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In Re: U. Ananthakrishna Baliga - Court Judgment

LegalCrystal Citation
SubjectCivil
CourtChennai
Decided On
Reported inAIR1943Mad177; (1942)2MLJ707
AppellantIn Re: U. Ananthakrishna Baliga
Cases ReferredMa Nyein Yone v. P.D. Patel I.L.R.
Excerpt:
- - , in the latter case, as the provisions of order 7, rule 11, civil procedure code had 'to be read consistently with the powers possessed by the court under other provisions of the law' and as no useful purpose could be served 'in insisting that the court must reject the plaint in circumstances like those of the present case and insist upon the plaintiff filing a fresh petition. 248 that a power to consolidate suits or appeals may be, in the absence of anything in the code of civil procedure or in any other enactment, exercised by a court but that power cannot be 'extended in a manner to conflict with the provisions of any enactment like the court-fees act. i did not take it into consideration as i was not satisfied that the petition for review was in order......that although his application was not in terms covered either by orders 33 or 44 of the code of civil procedure yet it is possible for this court to permit him to make an application for review in the same way as a defendant was allowed by wilson, j., in doorgachurn doss v. nittokilly dossee i.l.r. (1880) cal. 819, to defend a suit in forma pauperis. his second contention is that if a court has power to allow a suit initially filed with the necessary court-fee to be continued in forma pauperis as held in thomson v. calcutta tramway company i.l.r. (1893) cal. 319 and neelikandi moidin v. kunhayissa (1935) 43 l.w. 380, there is no reason why a petition for review should not be allowed to be filed on the same analogy particularly when a petition for review was nothing but a continuation.....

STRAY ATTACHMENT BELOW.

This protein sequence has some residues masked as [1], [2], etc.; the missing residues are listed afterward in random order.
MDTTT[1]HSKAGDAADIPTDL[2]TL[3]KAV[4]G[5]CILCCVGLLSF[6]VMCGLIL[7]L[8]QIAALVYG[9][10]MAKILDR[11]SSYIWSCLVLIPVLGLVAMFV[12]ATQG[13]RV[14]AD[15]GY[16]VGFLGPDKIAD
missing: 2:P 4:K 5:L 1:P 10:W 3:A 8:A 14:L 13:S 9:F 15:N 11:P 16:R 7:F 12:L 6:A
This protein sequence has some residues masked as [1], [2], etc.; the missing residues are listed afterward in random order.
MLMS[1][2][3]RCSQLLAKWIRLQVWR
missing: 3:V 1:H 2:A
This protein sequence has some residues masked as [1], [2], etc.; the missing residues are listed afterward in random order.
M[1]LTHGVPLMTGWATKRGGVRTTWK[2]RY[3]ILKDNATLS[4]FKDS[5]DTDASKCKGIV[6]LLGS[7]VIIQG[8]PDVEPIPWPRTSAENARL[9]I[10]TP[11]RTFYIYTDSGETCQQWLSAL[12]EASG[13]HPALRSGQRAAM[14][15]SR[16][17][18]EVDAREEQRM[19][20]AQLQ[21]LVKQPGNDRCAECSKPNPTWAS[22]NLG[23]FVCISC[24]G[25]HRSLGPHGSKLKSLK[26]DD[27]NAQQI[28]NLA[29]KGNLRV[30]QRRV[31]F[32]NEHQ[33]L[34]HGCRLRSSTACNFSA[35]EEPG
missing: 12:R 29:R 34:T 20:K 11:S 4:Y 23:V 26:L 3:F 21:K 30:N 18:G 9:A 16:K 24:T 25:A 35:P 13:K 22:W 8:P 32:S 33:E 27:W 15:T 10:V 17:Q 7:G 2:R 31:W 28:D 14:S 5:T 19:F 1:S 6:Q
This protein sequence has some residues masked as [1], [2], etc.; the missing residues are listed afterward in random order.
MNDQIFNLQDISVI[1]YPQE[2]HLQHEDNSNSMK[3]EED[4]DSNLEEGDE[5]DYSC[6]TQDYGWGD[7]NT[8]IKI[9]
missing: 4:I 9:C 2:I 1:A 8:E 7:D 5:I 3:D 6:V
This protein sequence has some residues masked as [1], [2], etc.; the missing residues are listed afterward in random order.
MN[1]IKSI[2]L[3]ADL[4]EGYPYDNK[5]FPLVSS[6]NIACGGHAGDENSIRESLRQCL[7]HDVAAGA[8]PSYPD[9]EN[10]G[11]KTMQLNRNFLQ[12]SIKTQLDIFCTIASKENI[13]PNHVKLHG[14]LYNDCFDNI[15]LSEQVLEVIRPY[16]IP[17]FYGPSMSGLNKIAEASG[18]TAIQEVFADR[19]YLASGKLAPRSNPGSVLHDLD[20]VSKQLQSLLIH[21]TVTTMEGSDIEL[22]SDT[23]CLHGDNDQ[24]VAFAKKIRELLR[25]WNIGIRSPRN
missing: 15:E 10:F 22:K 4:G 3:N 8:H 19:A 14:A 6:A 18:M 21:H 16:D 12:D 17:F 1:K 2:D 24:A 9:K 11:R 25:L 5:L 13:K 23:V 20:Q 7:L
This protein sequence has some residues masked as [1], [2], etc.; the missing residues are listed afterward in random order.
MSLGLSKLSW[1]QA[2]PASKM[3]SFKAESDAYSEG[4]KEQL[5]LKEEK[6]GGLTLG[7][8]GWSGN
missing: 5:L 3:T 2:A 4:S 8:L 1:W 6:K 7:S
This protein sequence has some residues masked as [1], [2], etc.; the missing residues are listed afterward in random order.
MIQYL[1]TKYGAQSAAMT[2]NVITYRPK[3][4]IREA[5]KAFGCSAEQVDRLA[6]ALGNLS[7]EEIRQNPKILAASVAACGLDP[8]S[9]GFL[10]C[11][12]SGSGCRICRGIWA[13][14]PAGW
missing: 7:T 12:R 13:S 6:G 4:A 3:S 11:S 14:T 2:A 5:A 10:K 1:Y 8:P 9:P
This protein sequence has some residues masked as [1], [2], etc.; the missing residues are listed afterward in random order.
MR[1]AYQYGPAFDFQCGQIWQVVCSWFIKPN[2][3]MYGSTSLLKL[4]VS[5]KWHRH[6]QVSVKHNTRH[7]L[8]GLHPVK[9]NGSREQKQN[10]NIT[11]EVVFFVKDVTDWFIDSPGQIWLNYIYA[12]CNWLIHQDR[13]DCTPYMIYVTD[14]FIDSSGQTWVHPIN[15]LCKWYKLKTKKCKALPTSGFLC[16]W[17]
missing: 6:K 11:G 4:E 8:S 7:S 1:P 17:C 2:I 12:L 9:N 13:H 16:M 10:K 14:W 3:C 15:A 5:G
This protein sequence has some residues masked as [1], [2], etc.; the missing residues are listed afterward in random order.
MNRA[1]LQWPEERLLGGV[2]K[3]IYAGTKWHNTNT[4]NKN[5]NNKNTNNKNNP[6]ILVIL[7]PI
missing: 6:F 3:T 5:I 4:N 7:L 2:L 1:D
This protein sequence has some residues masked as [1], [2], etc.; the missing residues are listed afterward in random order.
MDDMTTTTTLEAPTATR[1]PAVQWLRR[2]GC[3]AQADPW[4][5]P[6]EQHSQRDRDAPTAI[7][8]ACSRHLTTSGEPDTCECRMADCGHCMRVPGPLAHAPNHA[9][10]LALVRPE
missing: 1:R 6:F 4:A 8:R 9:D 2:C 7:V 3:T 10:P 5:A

Judgment:
ORDER

Abdur Rahman, J.

1. Four appeals were filed in this Court in the ordinary form. They were heard ex parte and accepted by a Division Bench composed of Venkataramana Rao, J. and myself on the 20th November, 1941, after arguments had been addressed to us by Mr. Sitarama Rao on behalf of the appellant. The petitioner, who was one of the respondents and who was by our judgment also held liable for the debts, presented four petitions for review in forma pauperis after the retirement of Venkataramana Rao, J. The first question to decide is whether these petitions are legally competent and the petitioner can be allowed to prosecute them as a pauper.

2. Learned Counsel for the petitioner contends in the first instance that although his application was not in terms covered either by Orders 33 or 44 of the Code of Civil Procedure yet it is possible for this Court to permit him to make an application for review in the same way as a defendant was allowed by Wilson, J., in Doorgachurn Doss v. Nittokilly Dossee I.L.R. (1880) Cal. 819, to defend a suit in forma pauperis. His second contention is that if a Court has power to allow a suit initially filed with the necessary court-fee to be continued in forma pauperis as held in Thomson v. Calcutta Tramway Company I.L.R. (1893) Cal. 319 and Neelikandi Moidin v. Kunhayissa (1935) 43 L.W. 380, there is no reason why a petition for review should not be allowed to be filed on the same analogy particularly when a petition for review was nothing but a continuation of the suit and could legitimately take the place of a plaint filed under Order 33, Civil Procedure Code and of a memorandum of appeal under Order 44. Reliance was placed in this connection on certain observations of Gentle, J., in Palani Gramani v. Manickammal (1937) 47 L.W. 731, where in reading the provisions of Order 33, Civil Procedure Code, along with certain original side rules of this Court, the learned Judge took the view that applications for grant of probate or letters of administration could fall within the purview of Order 33 and the exemption from paying court-fee could be extended also to succession duty. My attention was also drawn in this connection to an unreported decision of Curgenven, J., referred to in Satyamurthi Aiyar's Court-Fees Act (1936 edition) at pages 465 and 466, where the learned Judge took the view that it was possible for an applicant who was a pauper to make an application for review in forma pauperis although he might not have preferred the appeal as a pauper.